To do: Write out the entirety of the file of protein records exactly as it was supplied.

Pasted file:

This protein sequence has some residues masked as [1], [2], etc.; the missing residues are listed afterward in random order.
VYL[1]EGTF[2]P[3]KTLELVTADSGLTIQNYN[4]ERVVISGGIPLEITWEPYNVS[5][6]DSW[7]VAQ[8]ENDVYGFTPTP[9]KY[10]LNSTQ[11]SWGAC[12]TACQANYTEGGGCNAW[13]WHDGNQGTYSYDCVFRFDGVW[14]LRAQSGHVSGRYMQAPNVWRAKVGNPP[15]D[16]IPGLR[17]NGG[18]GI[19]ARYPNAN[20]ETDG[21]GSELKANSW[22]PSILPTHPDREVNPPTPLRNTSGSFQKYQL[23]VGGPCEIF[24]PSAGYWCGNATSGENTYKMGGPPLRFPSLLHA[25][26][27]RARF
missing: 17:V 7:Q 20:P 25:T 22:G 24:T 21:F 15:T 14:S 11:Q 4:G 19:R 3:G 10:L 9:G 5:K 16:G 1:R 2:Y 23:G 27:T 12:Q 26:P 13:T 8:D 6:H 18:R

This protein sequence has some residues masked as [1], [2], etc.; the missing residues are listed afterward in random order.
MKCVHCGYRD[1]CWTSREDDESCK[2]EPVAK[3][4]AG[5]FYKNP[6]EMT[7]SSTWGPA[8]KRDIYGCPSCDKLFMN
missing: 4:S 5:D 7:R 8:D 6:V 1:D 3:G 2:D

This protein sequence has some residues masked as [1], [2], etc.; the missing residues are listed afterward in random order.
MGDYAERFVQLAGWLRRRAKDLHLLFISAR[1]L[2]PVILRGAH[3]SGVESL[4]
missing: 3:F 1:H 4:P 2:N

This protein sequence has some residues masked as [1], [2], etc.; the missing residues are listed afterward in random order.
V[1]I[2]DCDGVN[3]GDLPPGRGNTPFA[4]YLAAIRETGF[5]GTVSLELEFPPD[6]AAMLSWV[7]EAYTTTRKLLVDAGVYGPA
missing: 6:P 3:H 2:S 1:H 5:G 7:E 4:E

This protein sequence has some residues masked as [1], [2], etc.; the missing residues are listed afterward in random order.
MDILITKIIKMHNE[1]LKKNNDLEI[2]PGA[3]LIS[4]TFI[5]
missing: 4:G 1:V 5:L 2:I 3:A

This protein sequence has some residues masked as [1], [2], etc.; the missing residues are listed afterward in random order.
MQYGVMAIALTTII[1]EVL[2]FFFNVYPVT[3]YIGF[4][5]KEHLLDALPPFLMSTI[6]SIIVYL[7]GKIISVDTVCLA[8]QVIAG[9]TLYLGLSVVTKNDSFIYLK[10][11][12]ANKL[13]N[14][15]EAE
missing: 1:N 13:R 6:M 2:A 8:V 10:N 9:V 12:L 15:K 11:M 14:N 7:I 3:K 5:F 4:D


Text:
This protein sequence has some residues masked as [1], [2], etc.; the missing residues are listed afterward in random order.
VYL[1]EGTF[2]P[3]KTLELVTADSGLTIQNYN[4]ERVVISGGIPLEITWEPYNVS[5][6]DSW[7]VAQ[8]ENDVYGFTPTP[9]KY[10]LNSTQ[11]SWGAC[12]TACQANYTEGGGCNAW[13]WHDGNQGTYSYDCVFRFDGVW[14]LRAQSGHVSGRYMQAPNVWRAKVGNPP[15]D[16]IPGLR[17]NGG[18]GI[19]ARYPNAN[20]ETDG[21]GSELKANSW[22]PSILPTHPDREVNPPTPLRNTSGSFQKYQL[23]VGGPCEIF[24]PSAGYWCGNATSGENTYKMGGPPLRFPSLLHA[25][26][27]RARF
missing: 17:V 7:Q 20:P 25:T 22:G 24:T 21:F 15:T 14:S 11:Q 4:G 19:R 3:G 10:L 9:G 5:K 16:G 1:R 2:Y 23:G 27:T 12:Q 26:P 13:T 8:D 6:H 18:R

This protein sequence has some residues masked as [1], [2], etc.; the missing residues are listed afterward in random order.
MKCVHCGYRD[1]CWTSREDDESCK[2]EPVAK[3][4]AG[5]FYKNP[6]EMT[7]SSTWGPA[8]KRDIYGCPSCDKLFMN
missing: 4:S 5:D 7:R 8:D 6:V 1:D 3:G 2:D

This protein sequence has some residues masked as [1], [2], etc.; the missing residues are listed afterward in random order.
MGDYAERFVQLAGWLRRRAKDLHLLFISAR[1]L[2]PVILRGAH[3]SGVESL[4]
missing: 3:F 1:H 4:P 2:N

This protein sequence has some residues masked as [1], [2], etc.; the missing residues are listed afterward in random order.
V[1]I[2]DCDGVN[3]GDLPPGRGNTPFA[4]YLAAIRETGF[5]GTVSLELEFPPD[6]AAMLSWV[7]EAYTTTRKLLVDAGVYGPA
missing: 6:P 3:H 2:S 1:H 5:G 7:E 4:E

This protein sequence has some residues masked as [1], [2], etc.; the missing residues are listed afterward in random order.
MDILITKIIKMHNE[1]LKKNNDLEI[2]PGA[3]LIS[4]TFI[5]
missing: 4:G 1:V 5:L 2:I 3:A

This protein sequence has some residues masked as [1], [2], etc.; the missing residues are listed afterward in random order.
MQYGVMAIALTTII[1]EVL[2]FFFNVYPVT[3]YIGF[4][5]KEHLLDALPPFLMSTI[6]SIIVYL[7]GKIISVDTVCLA[8]QVIAG[9]TLYLGLSVVTKNDSFIYLK[10][11][12]ANKL[13]N[14][15]EAE
missing: 1:N 13:R 6:M 2:A 8:V 10:N 9:V 12:L 15:K 11:M 14:N 7:I 3:K 5:F 4:D